September 27, 2022
Republican-led states across the country are poised to miss out on federal funds for the National School Lunch Program after the Biden administration announced last month it was making such funds contingent upon a pro-transgender interpretation of Title IX.

Republicanled states across the country are poised to miss out on federal funds for the National School Lunch Program after the Biden administration announced last month it was making such funds contingent upon a pro-transgender interpretation of Title IX.

Under the provisions of an announcement last month by the Department of Agriculture, any state or local agency that receives funding from the department’s Food and Nutrition Service must interpret Title IX to include nondiscrimination protections for sexual orientation and gender identity. The requirement came without the formal notice of rule-making federal agencies are typically required to exercise when making a policy change.

“USDA is committed to administering all its programs with equity and fairness, and serving those in need with the highest dignity. A key step in advancing these principles is rooting out discrimination in any form – including discrimination based on sexual orientation and gender identity,” Secretary of Agriculture Tom Vilsack said in a press release at the time. “We must recognize the vulnerability of the LGBTQI+ communities and provide them with an avenue to grieve any discrimination they face. We hope that by standing firm against these inequities we will help bring about much-needed change.”


The Biden administration has continually attempted to interpret Title IX, which bars discrimination in educational settings on the basis of sex, to include sexual orientation and gender identity, per a 2020 Supreme Court ruling in Bostock v. Clayton County that held sexual orientation was protected under similar provisions in Title VII, which likewise barred discrimination on the basis of sex in employment. The Department of Education is expected to release a new regulatory proposal this month applying the Bostock decision to Title IX.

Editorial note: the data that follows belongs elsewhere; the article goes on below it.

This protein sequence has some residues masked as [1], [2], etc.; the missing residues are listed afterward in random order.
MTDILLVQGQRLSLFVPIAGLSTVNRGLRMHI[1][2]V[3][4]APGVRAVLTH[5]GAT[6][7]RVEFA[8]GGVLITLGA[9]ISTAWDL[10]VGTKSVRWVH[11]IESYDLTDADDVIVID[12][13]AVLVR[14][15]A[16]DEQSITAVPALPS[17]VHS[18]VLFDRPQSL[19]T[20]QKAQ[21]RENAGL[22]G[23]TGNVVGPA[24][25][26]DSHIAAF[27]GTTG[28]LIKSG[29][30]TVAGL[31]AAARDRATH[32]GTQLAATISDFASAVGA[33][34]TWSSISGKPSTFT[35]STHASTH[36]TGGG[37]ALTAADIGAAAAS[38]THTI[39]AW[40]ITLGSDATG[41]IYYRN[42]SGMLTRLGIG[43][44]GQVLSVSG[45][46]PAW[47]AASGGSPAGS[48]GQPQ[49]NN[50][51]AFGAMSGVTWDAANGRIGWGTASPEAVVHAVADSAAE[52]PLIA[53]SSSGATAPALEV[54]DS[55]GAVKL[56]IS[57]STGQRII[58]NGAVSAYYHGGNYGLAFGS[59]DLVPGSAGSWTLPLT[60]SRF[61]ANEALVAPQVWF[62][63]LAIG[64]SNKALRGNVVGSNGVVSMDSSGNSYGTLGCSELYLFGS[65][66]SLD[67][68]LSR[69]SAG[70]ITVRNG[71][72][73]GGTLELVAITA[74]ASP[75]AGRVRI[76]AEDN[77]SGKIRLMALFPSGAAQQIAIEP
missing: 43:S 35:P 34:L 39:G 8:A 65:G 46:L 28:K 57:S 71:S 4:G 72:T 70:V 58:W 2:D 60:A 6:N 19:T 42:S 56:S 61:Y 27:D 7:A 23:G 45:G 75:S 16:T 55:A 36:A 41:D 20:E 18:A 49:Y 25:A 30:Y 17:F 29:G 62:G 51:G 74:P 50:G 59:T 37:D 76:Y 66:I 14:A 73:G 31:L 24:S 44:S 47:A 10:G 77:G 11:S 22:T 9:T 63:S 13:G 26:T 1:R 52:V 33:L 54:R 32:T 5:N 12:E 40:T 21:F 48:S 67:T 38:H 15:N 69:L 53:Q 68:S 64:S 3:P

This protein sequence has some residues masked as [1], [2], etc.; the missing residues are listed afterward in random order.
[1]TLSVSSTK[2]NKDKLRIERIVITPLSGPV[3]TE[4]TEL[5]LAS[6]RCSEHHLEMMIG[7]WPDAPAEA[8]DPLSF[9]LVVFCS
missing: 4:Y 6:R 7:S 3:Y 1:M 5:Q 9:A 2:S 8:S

But the Agriculture Department’s decision to attach new strings to federal school lunch funding has set the stage for a showdown between several Republican-controlled states that have expressly banned certain practices that would otherwise be required by the department, potentially jeopardizing the availability of the program to millions of primarily low-income children.

According to data from the Department of Agriculture, the National School Lunch Program provided over 1.3 billion lunches during the 2021 fiscal year. That number was down significantly from 3.2 billion lunches in 2020 and the 4.8 billion lunches the program averaged annually from 2017-2019.

“It does set up a conflict between state law and federal law … or this interpretation of federal law,” Jonathan Butcher, an education fellow at the conservative Heritage Foundation, told the Washington Examiner in an interview.

In theory, Butcher explained, any school that does not permit a biological male who identifies as a woman to use the women’s bathroom or locker room or compete in school sports based on their gender identity would face a civil rights investigation and could subsequently be barred from receiving school lunch funding.

But several states have passed laws forbidding school sports programs from allowing biological males from competing in women’s sports, setting up a situation in which a school district conforming to state law would no longer receive funding under the program, while a district that embraced the federal rules would face legal consequences from the state.

In March, the Biden administration publicly feuded with Florida Republicans, including Gov. Ron DeSantis, after the state’s legislature passed a law prohibiting classroom instruction on gender identity and sexual orientation in early grades. DeSantis had previously signed legislation in 2021 barring biological males from competing in women’s sports.

Under the Department of Agriculture’s requirement, schools in the state would be ineligible for funds.

The agency’s data show that, as of February, nearly 200,000 Florida children are currently taking part in the program. Other states that have passed similar laws include Indiana, Utah, Kentucky, Texas, Alabama, South Dakota, and West Virginia. Participation in all states is down significantly from 2020.

In a recent press conference, DeSantis, who is widely seen as a potential 2024 presidential contender, blasted the Biden administration for enacting “intentionally destructive policies like denying school lunches.”

“I mean, give me a break! Totally off his rocker to be doing that,” the Florida governor said.


But while the availability of funding for the school lunch program under the Biden administration’s new eligibility requirements has wrangled the president’s political opponents, Butcher noted that the program is one of the federal government’s most wasteful and no longer exclusively helps the low-income students it was originally designed for.

“Not only is the program not serving low-income students like it should, and not only is it incredibly wasteful and inefficient,” Butcher said, “but now, the Biden administration is saying if you don’t have some sort of gender-affirming policy, the implication is that they will withhold money for school lunches, which, you know, would take money away, again, from a program that’s supposed to help low-income kids who wouldn’t have meals otherwise.”

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